Saint Patrick’s Day is a day for anyone, whether you are Irish or not, to let loose and have a bit of fun. But how did St. Patrick’s Day become the big party that it is today with parades, kissing the Blarney Stone, lots of drinking and revelry in general? Well, let’s just say this holiday didn’t start out as one big pub crawl. The history of St. Patrick’s Day is much more modest than today’s celebrations would lead you to believe.
What Is Saint Patrick’s Day?
Saint Patrick’s Day, or the Feast of Saint Patrick (“the Day of the Festival of Patrick”), is a cultural and religious celebration held on 17 March, the traditional death date of Saint Patrick. Saint Patrick’s Day was made an official Christian feast day in the early 17th century and is observed by the Catholic Church. The day commemorates Saint Patrick and the arrival of Christianity in Ireland and celebrates the heritage and culture of the Irish in general. Celebrations generally involve public parades and festivals, céilithe, and the wearing of green attire or shamrocks. Christians also attend church services and the Lenten restrictions on eating and drinking alcohol are lifted for the day, which has encouraged and propagated the holiday’s tradition of alcohol consumption.
Who was Saint Patrick?
Patrick was a 5th-century Romano-British Christian missionary and bishop in Ireland. It is believed that he was born in Roman Britain in the fourth century, into a wealthy Romano-British family. His father was a deacon and his grandfather was a priest in the Christian church. At the age of sixteen, he was kidnapped by Irish raiders and taken as a slave to Gaelic Ireland. It says that he spent six years there working as a shepherd and that during this time he “found God”. God told Patrick to flee to the coast, where a ship would be waiting to take him home. After making his way home, Patrick went on to become a priest.
According to tradition, Patrick returned to Ireland to convert the pagan Irish to Christianity. He spent many years evangelizing in the northern half of Ireland and converted “thousands”. Patrick’s efforts against the druids were eventually turned into an allegory in which he drove “snakes” out of Ireland (Ireland never had any snakes).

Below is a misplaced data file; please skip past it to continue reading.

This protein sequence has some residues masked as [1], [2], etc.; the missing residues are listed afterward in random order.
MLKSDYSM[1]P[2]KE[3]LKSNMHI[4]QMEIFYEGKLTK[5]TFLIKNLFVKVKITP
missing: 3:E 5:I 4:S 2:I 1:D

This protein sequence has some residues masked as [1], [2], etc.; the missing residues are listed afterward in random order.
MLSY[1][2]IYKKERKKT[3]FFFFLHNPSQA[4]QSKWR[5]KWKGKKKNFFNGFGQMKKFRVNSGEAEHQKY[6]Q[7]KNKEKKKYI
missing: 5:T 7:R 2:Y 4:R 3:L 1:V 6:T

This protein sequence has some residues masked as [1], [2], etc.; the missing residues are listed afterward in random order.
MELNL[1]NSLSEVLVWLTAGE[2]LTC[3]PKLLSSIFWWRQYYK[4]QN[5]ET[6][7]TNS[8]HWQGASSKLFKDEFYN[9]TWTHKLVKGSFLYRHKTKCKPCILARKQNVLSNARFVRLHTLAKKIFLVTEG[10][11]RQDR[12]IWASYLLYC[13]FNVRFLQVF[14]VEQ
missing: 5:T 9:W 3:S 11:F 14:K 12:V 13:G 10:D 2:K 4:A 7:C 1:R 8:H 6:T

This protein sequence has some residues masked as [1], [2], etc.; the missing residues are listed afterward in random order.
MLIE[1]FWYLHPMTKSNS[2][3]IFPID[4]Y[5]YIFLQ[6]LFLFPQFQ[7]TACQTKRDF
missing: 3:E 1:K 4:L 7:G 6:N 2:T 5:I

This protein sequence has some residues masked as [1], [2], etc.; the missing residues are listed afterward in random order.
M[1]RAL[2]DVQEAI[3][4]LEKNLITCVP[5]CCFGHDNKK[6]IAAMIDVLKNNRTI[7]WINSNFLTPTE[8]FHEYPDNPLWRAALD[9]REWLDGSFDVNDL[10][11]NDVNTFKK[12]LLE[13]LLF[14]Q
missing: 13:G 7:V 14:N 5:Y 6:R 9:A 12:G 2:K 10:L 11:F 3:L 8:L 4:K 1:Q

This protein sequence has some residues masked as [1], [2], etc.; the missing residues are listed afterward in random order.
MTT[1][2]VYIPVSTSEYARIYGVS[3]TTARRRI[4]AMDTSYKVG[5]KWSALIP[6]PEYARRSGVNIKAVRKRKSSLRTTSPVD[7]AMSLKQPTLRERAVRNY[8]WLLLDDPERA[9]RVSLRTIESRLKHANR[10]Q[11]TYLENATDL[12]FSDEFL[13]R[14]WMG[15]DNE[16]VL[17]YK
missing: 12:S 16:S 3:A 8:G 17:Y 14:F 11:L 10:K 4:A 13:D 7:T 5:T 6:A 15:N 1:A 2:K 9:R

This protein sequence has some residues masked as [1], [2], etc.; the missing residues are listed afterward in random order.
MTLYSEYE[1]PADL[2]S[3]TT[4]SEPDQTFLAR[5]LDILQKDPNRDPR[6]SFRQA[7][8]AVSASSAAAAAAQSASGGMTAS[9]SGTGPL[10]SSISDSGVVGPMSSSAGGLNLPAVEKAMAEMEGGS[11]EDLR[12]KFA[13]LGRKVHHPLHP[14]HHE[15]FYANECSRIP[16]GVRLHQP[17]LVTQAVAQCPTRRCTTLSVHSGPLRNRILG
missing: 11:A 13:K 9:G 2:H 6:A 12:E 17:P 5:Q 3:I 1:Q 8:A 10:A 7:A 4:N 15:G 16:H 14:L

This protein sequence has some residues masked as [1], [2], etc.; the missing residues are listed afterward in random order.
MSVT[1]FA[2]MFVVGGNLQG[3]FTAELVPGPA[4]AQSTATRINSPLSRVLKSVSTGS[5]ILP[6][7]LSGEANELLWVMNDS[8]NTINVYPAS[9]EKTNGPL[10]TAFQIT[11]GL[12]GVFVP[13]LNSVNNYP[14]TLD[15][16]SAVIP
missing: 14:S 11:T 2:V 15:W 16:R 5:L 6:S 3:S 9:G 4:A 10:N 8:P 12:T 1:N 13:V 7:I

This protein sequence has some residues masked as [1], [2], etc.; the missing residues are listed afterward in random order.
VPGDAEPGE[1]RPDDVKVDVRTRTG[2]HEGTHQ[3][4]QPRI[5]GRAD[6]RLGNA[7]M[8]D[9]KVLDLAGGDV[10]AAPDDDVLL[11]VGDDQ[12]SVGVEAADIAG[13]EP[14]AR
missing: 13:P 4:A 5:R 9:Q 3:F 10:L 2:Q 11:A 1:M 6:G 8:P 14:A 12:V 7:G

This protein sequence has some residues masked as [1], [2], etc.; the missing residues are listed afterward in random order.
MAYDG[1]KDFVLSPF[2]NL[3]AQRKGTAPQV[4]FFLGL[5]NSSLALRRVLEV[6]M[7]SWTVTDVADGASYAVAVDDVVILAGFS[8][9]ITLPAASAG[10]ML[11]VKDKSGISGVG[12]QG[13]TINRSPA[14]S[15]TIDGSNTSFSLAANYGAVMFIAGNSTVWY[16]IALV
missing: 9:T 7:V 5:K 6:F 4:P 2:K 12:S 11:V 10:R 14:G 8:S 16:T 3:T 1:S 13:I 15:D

Tradition holds that he died on 17 March and was buried at Downpatrick. Over the following centuries, many legends grew up around Patrick and he became Ireland’s foremost saint.
Why It Is Celebrated?
Each year millions of people celebrate St. Patrick’s Day. It is a national holiday in Ireland when people do not work but worship and gather with family. In the United States, the first St. Patrick’s Day parade was held in New York on March 17, 1762. It consisted largely of Irish soldiers. Today, St. Patrick’s Day is celebrated by wearing green, which symbolizes spring as well as Irish culture.
Why Is St. Patrick’s Day On March 17?
We celebrate St. Patrick’s Day on March 17 every year, but why is that? No, it’s not just to have a holiday in March, which is usually a dull month in terms of major celebrations. The date commemorates the day St. Patrick died, believed to be in A.D. 461. Upon his death, St. Patrick was mostly forgotten, according to National Geographic. However, a mythology grew around the religious figure, and by the 9th or 10th century, people in Ireland began observing St. Patrick’s Day as a feast day.
How People Celebrate St. Patrick’s Day
Despite its origins, St Patrick’s Day has since grown into a global celebration of Irish culture, with festivities (usually, involving a fair bit of drinking) held throughout the world. On the day, millions of people dress as leprechauns (bearded fairies from Irish folklore), consume green-coloured food and drink and attend public parades.
Many also wear shamrocks – three-leaved plants which St Patrick himself is said to have used to explain the Holy Trinity of God to the pagan Irish. The day is celebrated as a national holiday in Northern Ireland and the Republic of Ireland. However, it is also widely observed across the globe, especially in the UK, America, Canada and Australia. On March 17, the Lenten restrictions on eating meat and drinking alcohol are relaxed.
Why Do We Wear Green?
Believe it or not, the color of St. Patrick was not actually green, but blue! In the 19th century, however, green became used as a symbol for Ireland. In Ireland, there is plentiful rain and mist, so the ‘Emerald Isle’ really is green all year-round. The beautiful green landscape was probably the inspiration for the national color.
Wearing the color green is considered an act of paying tribute to Ireland. It is said that it also brings good luck, especially when worn on Saint Patrick’s Day.
Many long years ago, playful Irish children began the tradition of pinching people who forgot to wear green on St. Patrick’s Day and the tradition is still practiced today.
Also Check: Saint Patrick’s Day Quotes And Wishes